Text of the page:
Sticking with his fellow Democrats was always the smart play for Pappas, one of the 31 Democrats in Congress representing a district Trump carried in 2016. While polls show swing voters tend to oppose impeachment and removal of President Trump — and that opposition is rising — for Pappas there’s simply no upside to breaking with his party leadership and going rogue.

“Voting against impeachment won’t get him a single Republican vote, and voting for it won’t cost him a single Democrat,” one NH Democratic insider told NHJournal. “Pappas was always going to vote this way.”

That certainly appeared to be the case in July when Pappas became the first Democrat from a Trump district to back the impeachment inquiry. It was an unusually aggressive move from the reputedly mild-mannered congressman, one that left some NH Democrats puzzled.

Was Pappas going to aggressively embrace the impeachment push?

Instead, the congressman quickly dropped the subject, refusing months of requests for comment and leaving the impeachment topic out of his public statements and social media, even as the debate raged in Washington, D.C. and on the front pages of New Hampshire’s newspapers.

Sunday night, with the impeachment vote looming and most Granite Staters watching the NFL, Pappas posted a statement on his website announcing his decision.

“I have reviewed the articles and the underlying evidence and testimony very closely. I have heard from constituents on all sides of this issue. Ultimately, this comes down to the facts, the Constitution, and my conscience,” according to the statement. “What the President has done is blatantly wrong, and I will not stand idly by when a President compromises the rule of law and our national security for his own personal political benefit.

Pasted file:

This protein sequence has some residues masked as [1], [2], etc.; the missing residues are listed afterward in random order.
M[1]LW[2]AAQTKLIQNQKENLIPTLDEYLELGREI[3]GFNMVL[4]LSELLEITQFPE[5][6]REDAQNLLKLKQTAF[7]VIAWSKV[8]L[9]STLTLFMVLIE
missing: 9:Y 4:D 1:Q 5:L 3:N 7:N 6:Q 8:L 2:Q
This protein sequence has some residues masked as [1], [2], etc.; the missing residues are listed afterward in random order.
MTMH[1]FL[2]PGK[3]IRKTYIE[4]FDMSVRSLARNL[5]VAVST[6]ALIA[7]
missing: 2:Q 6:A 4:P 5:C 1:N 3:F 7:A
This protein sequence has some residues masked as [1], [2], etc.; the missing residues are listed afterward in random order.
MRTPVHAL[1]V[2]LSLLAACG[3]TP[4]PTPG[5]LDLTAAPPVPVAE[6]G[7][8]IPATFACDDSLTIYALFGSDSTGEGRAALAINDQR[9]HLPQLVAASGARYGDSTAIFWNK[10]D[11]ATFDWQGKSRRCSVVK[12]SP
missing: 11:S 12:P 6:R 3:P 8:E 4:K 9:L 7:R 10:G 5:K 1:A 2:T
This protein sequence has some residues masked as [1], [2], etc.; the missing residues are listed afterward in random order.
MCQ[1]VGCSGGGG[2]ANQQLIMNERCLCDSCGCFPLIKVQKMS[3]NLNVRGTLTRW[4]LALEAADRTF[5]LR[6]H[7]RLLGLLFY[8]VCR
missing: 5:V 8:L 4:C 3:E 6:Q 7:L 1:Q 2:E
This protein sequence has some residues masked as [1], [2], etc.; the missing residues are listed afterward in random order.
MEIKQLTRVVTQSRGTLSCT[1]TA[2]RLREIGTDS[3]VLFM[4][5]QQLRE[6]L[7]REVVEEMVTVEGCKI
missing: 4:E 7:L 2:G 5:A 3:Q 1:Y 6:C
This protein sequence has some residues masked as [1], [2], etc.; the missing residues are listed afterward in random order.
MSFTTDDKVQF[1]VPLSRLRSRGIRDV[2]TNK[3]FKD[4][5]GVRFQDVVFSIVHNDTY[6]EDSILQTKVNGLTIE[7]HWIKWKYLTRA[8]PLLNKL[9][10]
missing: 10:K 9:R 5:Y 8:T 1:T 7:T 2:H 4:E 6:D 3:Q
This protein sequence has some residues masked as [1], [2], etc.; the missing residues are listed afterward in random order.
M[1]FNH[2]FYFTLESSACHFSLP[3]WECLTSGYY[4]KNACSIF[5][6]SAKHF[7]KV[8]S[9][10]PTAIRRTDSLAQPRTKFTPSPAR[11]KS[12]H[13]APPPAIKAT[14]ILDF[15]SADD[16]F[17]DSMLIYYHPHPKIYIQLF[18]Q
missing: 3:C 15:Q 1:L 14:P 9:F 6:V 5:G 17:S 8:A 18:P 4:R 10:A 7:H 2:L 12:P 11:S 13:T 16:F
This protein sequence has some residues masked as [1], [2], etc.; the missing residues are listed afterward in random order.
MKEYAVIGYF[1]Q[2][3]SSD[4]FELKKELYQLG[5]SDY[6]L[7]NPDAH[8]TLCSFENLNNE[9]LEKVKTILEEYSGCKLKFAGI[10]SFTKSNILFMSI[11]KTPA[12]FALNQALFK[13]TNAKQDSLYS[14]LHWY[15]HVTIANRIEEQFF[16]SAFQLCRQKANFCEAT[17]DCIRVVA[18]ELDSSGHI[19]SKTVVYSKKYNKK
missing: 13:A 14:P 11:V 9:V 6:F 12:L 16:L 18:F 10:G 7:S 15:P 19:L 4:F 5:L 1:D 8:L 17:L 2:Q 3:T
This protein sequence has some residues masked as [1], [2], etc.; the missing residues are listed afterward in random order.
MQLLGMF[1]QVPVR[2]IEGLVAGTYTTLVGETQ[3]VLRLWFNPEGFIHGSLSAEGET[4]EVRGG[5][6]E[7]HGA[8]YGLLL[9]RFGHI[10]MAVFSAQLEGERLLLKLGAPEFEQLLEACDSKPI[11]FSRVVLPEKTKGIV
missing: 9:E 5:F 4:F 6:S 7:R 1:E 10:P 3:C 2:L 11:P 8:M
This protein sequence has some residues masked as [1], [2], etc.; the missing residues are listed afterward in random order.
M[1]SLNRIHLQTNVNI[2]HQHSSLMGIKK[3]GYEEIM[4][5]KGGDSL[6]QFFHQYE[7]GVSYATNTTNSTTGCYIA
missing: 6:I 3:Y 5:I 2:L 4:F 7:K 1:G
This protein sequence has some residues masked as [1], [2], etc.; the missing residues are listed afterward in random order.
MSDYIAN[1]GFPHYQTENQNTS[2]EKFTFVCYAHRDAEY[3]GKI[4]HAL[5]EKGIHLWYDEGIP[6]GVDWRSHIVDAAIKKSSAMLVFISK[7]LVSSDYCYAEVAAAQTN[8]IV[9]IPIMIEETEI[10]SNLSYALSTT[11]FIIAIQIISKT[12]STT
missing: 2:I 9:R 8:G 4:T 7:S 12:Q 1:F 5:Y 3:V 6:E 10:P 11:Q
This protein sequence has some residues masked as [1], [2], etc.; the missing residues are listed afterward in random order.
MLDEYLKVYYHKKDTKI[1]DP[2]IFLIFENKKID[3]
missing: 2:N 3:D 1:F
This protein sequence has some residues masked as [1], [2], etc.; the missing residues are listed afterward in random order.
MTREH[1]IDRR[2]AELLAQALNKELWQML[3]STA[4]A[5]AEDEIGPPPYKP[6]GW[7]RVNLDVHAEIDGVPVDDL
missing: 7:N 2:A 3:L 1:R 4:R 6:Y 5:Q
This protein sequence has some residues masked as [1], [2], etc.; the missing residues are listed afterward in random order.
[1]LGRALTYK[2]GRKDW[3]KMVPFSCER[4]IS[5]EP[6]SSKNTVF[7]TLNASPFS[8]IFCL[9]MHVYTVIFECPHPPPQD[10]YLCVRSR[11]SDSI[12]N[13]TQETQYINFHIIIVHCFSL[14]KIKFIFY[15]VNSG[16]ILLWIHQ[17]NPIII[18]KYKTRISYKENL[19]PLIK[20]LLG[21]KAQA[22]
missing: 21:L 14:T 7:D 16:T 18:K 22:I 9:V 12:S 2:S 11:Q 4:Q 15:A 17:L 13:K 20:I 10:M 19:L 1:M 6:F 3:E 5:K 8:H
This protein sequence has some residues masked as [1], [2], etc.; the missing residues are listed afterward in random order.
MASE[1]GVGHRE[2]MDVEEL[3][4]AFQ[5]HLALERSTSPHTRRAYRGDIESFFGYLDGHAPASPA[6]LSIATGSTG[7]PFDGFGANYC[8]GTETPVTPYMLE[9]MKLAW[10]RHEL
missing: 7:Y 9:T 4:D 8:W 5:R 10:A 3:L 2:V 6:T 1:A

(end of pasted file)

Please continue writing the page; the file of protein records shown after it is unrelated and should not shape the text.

“I will support both articles when they come to the floor for a vote. The President abused the powers of his office and obstructed Congress as it sought to put facts on the table for the American people and hold him accountable,” Pappas wrote. “Our nation’s founders created a government with shared powers and co-equal branches of government. They gave us the presidency — not a monarchy.

“They created a system where no one is above the law, even the President of the United States. If Congress does not act in this case where bright Constitutional lines have been crossed, we dishonor the wisdom of our founders and undermine the institutions of our democracy.”

new Suffolk Poll released Sunday finds that only 41 percent of Americans say House members should vote to impeach Trump. Independent voters, who will determine Pappas’ fate next November, oppose a House impeachment vote by an 11-point margin, 52-41 percent.

The NHGOP and the Trump campaign immediately went on the attack.

Trump ally and former campaign manager Corey Lewandowski told NHJournal, “Chris Pappas’s vote for impeachment is in direct conflict with the people of the First Congressional District who voted to elect Donald J. Trump President.

“Congressman Pappas has sold his vote to appease AOC, Rashid Tlaib and the extreme left of the Democrat party.  I predict he will be a one-term Congressman because NH voters don’t support a ‘Do-Nothing Democrat’ who has accomplished nothing while in Washington, D.C.”